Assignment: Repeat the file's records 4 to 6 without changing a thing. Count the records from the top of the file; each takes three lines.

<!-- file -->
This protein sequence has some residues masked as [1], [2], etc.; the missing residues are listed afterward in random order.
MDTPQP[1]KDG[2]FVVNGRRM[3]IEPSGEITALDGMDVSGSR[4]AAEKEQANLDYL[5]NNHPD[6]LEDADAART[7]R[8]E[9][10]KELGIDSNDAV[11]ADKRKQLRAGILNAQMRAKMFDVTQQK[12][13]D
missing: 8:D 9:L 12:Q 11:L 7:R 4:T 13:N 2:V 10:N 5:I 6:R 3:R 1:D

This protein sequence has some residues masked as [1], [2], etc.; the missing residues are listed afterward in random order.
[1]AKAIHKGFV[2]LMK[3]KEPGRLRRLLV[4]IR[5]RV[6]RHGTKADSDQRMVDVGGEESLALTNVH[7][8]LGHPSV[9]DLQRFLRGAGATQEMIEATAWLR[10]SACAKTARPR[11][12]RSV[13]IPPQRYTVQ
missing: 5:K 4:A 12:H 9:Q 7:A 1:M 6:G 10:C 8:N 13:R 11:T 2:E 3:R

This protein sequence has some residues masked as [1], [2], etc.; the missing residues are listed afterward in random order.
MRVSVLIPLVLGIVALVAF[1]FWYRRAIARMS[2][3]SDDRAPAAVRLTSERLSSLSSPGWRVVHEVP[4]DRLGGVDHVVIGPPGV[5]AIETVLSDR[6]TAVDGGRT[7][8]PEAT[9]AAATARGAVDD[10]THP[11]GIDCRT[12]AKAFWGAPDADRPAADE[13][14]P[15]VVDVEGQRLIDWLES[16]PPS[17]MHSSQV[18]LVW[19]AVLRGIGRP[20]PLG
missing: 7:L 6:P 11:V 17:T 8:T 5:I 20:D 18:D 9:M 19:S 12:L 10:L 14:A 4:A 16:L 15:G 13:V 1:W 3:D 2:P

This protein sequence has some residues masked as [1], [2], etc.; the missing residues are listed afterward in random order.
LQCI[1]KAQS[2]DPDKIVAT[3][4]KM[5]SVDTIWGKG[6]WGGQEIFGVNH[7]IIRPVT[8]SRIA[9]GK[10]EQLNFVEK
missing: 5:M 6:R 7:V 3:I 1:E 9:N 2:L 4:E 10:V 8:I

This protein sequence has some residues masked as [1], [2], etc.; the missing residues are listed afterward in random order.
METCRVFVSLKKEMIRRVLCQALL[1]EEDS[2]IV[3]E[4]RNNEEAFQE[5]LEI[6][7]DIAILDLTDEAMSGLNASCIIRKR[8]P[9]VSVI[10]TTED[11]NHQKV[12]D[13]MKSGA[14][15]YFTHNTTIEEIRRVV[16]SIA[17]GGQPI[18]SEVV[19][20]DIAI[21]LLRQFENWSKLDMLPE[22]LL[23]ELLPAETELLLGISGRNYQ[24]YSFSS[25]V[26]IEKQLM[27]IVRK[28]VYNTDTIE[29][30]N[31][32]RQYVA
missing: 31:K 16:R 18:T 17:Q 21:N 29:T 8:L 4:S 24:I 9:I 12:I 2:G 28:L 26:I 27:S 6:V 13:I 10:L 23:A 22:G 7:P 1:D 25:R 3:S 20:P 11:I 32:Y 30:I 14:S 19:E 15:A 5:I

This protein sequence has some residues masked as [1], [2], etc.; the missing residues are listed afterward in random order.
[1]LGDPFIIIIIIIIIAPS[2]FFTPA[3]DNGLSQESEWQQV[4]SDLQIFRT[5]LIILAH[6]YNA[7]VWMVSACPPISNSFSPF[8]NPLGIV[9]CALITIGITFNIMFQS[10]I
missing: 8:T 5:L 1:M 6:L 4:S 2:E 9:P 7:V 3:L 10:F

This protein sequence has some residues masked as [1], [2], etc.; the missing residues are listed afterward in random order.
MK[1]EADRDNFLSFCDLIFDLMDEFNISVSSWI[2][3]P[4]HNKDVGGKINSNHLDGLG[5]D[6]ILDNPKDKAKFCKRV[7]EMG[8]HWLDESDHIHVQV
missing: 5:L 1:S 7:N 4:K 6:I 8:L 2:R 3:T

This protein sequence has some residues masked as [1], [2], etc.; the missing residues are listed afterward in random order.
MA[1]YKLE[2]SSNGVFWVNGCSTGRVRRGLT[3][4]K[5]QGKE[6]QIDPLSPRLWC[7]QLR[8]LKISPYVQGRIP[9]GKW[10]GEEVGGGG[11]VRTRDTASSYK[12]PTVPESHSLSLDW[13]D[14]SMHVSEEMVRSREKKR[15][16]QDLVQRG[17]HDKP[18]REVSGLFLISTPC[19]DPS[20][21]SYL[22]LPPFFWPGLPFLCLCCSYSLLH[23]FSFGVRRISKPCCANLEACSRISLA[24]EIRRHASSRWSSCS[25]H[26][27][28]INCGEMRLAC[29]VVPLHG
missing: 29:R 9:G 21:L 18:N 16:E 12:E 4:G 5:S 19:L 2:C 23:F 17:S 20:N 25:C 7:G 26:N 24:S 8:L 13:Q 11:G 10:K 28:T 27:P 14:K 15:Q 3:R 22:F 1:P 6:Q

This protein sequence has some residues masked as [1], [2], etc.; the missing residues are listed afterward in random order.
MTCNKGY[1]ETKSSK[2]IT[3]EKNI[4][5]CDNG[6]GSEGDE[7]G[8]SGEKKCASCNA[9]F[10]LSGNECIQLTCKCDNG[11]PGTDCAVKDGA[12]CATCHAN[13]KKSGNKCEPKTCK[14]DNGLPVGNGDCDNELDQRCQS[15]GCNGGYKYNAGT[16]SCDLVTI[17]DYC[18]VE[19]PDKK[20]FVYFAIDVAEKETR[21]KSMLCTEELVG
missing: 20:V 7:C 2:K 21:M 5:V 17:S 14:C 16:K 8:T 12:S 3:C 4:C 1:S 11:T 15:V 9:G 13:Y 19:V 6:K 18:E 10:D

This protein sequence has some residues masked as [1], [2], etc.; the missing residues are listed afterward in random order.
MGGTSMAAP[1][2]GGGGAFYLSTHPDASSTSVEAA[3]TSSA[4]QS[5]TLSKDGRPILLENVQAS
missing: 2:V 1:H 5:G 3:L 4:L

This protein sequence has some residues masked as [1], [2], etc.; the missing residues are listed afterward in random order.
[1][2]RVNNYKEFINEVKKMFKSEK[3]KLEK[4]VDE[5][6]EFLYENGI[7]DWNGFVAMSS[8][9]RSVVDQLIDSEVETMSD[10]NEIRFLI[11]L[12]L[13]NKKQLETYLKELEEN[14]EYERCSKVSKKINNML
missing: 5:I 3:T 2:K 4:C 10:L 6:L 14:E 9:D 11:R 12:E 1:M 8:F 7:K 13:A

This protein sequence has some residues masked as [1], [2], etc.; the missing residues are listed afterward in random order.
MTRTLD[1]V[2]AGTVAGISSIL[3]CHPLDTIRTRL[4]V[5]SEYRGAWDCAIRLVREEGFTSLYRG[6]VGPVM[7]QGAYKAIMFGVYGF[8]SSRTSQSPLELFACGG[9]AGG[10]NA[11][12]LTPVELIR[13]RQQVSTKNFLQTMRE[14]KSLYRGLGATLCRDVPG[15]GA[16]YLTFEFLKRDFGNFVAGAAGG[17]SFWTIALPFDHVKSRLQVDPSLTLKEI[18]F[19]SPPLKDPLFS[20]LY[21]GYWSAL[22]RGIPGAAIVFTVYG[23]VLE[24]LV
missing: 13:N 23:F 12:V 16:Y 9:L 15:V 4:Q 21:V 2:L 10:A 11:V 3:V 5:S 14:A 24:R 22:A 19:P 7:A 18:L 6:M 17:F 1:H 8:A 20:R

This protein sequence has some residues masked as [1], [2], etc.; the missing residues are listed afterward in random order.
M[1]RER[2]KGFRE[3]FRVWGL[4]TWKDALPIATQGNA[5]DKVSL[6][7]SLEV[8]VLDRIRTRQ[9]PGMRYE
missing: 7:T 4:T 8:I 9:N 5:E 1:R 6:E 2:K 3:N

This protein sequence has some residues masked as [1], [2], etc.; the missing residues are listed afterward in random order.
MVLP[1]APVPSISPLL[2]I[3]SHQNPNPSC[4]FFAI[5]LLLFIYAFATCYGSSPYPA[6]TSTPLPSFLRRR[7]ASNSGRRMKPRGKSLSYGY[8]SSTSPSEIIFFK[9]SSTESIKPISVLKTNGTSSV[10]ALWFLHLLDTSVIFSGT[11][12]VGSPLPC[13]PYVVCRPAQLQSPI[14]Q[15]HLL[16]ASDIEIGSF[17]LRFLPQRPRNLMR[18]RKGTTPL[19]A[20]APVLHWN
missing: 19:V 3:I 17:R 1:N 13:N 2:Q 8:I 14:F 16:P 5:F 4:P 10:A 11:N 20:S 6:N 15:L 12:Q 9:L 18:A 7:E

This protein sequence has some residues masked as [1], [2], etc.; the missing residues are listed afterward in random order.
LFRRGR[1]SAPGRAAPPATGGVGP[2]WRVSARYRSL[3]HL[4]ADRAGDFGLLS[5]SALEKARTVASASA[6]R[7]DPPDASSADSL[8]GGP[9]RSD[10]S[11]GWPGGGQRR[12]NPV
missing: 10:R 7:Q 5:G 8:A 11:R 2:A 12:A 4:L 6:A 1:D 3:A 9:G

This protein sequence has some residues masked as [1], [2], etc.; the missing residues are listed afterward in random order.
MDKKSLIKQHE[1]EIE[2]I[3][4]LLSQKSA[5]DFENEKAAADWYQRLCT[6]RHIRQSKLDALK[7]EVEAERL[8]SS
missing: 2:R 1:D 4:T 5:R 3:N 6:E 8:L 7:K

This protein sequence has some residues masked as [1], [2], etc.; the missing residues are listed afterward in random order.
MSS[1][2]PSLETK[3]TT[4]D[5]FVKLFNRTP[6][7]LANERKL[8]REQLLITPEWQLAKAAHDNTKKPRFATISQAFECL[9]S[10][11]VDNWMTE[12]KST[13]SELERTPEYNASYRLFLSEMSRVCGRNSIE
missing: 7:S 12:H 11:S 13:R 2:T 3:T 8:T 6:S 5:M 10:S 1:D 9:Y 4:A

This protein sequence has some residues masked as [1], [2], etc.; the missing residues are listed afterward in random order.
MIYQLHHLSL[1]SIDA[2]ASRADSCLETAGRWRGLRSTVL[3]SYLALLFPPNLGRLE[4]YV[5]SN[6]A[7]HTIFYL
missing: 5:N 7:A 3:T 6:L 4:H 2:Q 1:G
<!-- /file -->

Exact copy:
This protein sequence has some residues masked as [1], [2], etc.; the missing residues are listed afterward in random order.
LQCI[1]KAQS[2]DPDKIVAT[3][4]KM[5]SVDTIWGKG[6]WGGQEIFGVNH[7]IIRPVT[8]SRIA[9]GK[10]EQLNFVEK
missing: 5:M 6:R 7:V 3:I 1:E 9:N 2:L 4:E 10:V 8:I

This protein sequence has some residues masked as [1], [2], etc.; the missing residues are listed afterward in random order.
METCRVFVSLKKEMIRRVLCQALL[1]EEDS[2]IV[3]E[4]RNNEEAFQE[5]LEI[6][7]DIAILDLTDEAMSGLNASCIIRKR[8]P[9]VSVI[10]TTED[11]NHQKV[12]D[13]MKSGA[14][15]YFTHNTTIEEIRRVV[16]SIA[17]GGQPI[18]SEVV[19][20]DIAI[21]LLRQFENWSKLDMLPE[22]LL[23]ELLPAETELLLGISGRNYQ[24]YSFSS[25]V[26]IEKQLM[27]IVRK[28]VYNTDTIE[29][30]N[31][32]RQYVA
missing: 31:K 16:R 18:T 17:Q 21:N 29:T 8:L 4:S 24:I 9:I 12:I 2:G 28:L 26:I 27:S 6:V 13:I 10:L 23:A 22:G 7:P 1:D 25:R 3:S 20:P 11:I 32:Y 30:I 14:S 19:E 15:A 5:I

This protein sequence has some residues masked as [1], [2], etc.; the missing residues are listed afterward in random order.
[1]LGDPFIIIIIIIIIAPS[2]FFTPA[3]DNGLSQESEWQQV[4]SDLQIFRT[5]LIILAH[6]YNA[7]VWMVSACPPISNSFSPF[8]NPLGIV[9]CALITIGITFNIMFQS[10]I
missing: 8:T 5:L 1:M 6:L 4:S 2:E 9:P 7:V 3:L 10:F